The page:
South Lake Tahoe students, school clash over rosaries
SOUTH LAKE TAHOE, Calif. – Students with signs began to swarm into the South Tahoe High School quad Friday morning, infiltrating the already growing, milling crowd.
Along with sections of the Bill of Rights, their signs also proclaimed other opinions:
“Together We Stand”;
“We Are One”;
“Pick on someone your own Color”;
“Does wearing a ROSARY make me a Gangster?”
Chants of “united we stand,” began to break out sporadically as students marched 50 feet back and forth along the quad.
On Monday and Tuesday, school officials began questioning students who were wearing rosaries to school. School officials had been told by the South Lake Tahoe Police Department that rosaries were being used as a gang symbol, principal Ivone Larson said.
“We were worried for the safety of our students,” Larson said.
On Wednesday, school officials said a group of 15 students – predominantly male and predominantly Latino – stood along a fence where a school resource officer (a South Lake Tahoe Police officer) typically walks by. When the police officer walked by, the students began posturing and pulled out their rosaries, school officials said.
“It was an affront, a gesture that was planned and coordinated,” said Assistant Principal Dennis Sarosik.
A majority of those students had prior discipline reports, Sarosik said.
The students were then taken one by one to speak with the resource officer, Scott Wilson. Students also had their rosaries taken and their photos were put on a computer for future reference, Larson said.
The rosaries will be given to the student’s guardian after that person comes in for a conference with school officials, Sarosik said. All the guardians have been notified and two have come into the school, he added.
Oscar Rosas, 16, was one of those students who had his rosary taken away Monday.
“They told me to ‘take off that rosary,'” Rosas said at Friday’s demonstration while holding a sign that said, “Does wearing a ROSARY make me a Gangster?”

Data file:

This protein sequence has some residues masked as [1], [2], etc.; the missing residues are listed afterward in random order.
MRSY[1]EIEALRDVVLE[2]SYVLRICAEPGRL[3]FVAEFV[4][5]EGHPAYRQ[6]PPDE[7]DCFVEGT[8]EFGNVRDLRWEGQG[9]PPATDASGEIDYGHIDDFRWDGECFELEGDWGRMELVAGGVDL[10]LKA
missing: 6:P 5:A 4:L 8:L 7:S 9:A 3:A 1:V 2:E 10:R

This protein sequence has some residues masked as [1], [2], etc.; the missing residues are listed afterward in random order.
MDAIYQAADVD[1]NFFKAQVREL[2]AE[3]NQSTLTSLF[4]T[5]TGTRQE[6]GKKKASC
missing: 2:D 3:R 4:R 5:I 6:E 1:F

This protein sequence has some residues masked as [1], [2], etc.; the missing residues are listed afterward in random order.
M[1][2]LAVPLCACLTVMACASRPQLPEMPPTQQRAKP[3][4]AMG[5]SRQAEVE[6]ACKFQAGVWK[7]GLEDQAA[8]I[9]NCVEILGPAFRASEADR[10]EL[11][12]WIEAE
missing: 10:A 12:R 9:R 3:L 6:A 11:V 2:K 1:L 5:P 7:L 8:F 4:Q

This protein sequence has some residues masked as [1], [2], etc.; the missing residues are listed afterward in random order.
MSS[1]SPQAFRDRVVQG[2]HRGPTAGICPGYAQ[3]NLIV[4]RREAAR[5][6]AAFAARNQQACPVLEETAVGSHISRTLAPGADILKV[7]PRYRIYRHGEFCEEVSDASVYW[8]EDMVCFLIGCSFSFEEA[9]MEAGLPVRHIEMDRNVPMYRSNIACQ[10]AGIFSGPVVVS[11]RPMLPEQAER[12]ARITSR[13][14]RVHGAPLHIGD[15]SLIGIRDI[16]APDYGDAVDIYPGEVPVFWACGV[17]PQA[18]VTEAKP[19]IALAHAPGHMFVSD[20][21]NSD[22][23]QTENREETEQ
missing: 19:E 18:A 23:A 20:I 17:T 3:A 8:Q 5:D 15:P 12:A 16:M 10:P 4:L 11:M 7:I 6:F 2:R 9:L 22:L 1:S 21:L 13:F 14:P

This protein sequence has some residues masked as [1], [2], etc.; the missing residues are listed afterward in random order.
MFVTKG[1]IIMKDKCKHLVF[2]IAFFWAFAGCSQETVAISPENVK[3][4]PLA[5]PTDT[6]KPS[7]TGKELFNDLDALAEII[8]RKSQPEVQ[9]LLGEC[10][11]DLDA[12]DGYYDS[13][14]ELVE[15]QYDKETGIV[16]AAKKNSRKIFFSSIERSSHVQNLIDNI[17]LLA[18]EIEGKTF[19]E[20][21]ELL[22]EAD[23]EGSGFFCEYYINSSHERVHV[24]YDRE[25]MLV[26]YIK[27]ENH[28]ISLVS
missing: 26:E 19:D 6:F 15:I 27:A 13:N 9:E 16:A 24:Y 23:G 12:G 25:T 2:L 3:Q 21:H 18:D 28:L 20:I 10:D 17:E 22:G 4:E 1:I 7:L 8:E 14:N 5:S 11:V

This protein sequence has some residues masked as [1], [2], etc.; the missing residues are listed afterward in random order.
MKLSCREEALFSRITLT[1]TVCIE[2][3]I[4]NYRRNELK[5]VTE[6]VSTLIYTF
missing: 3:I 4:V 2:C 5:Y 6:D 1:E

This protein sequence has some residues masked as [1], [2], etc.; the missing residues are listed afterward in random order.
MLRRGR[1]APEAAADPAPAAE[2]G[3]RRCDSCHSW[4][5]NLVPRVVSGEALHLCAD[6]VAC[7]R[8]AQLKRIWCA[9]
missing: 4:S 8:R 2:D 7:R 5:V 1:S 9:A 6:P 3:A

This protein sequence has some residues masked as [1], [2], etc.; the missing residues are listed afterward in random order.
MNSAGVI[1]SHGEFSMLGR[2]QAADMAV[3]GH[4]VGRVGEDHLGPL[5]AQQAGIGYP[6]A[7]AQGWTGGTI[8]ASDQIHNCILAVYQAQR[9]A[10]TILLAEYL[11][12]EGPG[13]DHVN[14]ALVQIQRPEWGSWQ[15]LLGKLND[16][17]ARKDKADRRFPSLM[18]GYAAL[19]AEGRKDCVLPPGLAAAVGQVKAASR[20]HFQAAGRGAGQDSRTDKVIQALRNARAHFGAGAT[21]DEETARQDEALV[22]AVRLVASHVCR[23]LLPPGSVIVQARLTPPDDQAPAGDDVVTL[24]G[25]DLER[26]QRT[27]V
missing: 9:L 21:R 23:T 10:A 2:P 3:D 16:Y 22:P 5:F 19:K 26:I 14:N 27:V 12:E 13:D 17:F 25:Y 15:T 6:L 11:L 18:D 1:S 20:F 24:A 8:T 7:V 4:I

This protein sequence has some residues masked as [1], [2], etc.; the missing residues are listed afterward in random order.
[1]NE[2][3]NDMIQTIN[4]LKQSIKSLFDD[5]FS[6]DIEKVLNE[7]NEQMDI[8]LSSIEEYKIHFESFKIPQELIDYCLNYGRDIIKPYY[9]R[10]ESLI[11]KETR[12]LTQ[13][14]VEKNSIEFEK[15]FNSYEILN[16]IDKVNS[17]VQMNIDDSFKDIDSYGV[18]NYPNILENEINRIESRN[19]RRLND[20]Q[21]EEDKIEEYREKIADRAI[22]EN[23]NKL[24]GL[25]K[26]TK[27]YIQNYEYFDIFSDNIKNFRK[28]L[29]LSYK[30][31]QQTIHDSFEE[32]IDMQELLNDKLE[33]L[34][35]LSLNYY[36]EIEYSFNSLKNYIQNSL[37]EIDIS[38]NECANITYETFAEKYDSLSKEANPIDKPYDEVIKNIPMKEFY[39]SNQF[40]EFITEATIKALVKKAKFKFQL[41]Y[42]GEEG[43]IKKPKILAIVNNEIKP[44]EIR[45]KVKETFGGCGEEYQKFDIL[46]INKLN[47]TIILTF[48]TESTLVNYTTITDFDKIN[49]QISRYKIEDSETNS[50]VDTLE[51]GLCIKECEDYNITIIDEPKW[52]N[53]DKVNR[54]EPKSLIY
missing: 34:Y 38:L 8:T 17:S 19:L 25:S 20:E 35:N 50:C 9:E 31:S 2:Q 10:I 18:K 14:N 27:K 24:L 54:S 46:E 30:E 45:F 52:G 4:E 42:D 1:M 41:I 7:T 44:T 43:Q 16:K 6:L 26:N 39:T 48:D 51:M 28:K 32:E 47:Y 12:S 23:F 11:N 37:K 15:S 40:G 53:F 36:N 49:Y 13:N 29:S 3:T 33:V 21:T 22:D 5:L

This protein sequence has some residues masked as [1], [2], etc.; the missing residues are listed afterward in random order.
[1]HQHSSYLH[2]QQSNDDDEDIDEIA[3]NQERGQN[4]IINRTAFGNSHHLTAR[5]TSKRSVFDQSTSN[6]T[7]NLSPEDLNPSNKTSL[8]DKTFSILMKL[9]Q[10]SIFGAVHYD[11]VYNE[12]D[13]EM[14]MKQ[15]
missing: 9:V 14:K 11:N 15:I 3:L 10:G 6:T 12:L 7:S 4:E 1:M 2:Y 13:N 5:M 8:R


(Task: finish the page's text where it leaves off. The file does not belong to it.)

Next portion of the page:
Rosas said twice during an interview that his rosary was not a gang symbol. He said it was his grandmother’s rosary and he wore it to show respect for his religion.
“We wear it to show our pride as Catholics,” Rosas said. “We wear it out of respect.”
Another student, Melissa Savic, 16, is also a Catholic who keeps a rosary hanging in her vehicle. She said school officials did not question her about her rosary and did not take it away.
“It’s a family thing and a religious thing,” Savic said. “I don’t use it for decoration. I feel that would be disrespectful.”
By Thursday afternoon word had spread around South Lake Tahoe High through text messaging and Facebook – there would be a demonstration 9 a.m. Friday, in the quad.
“We heard about teachers taking away the rosaries, but the way they were selecting students was something we weren’t OK with,” said Sarah Breisacher, 17, who helped organize the demonstration. “It was racial profiling and that’s what we were having problems with.”
Friday morning, a throng of students showed up holding signs and chanting.
“We were trying to give those kids a voice,” Breisacher said.
While Breisacher said she does know some students who use the rosary as a gang symbol, she knew other students who she said were unfairly targeted.
“They were taking it away from students based on their race or what they looked like and some people were getting falsely accused and they had no one to listen to them,” Breisacher said.
School officials said they were pleased with how peaceful the demonstration was, Larson said.
“We were impressed to see the students comraderie,” Larson said. “It was really welcomed.”
School officials said they did not only look at the students’ color when they confiscated the rosaries.
“It is very difficult for us so we always look at more than one factor,” Larson said. “We don’t consider it racial profiling.”
School officials and police officers take a number of factors into consideration, said Nick Carlquist, a police officer with the South Lake Tahoe Police Department. A previous record, a “mad dogging” attitude while wearing the rosary and a violent or gang-related activity while wearing the rosary play into the decision, Carlquist said.
“I have had 20 or so validated gang members in Tahoe tell me that rosaries are a sign of gang involvement,” Carlquist said.
The symbol is used by gangs because it can bring up freedom of religion or freedom of expression issues, Carlquist said.
“We’re not saying that gangsters are not religious or have no freedom of religion, but when they are using them to intimidate the public we have to be aware,” he said.
Students are asked to wear their rosaries on the inside of their clothing and wearing a rosary is not prohibited on school grounds, Sarosik said.
“If a student is wearing them on the outside of their clothes we might inform them it could be a safety issue,” he said.
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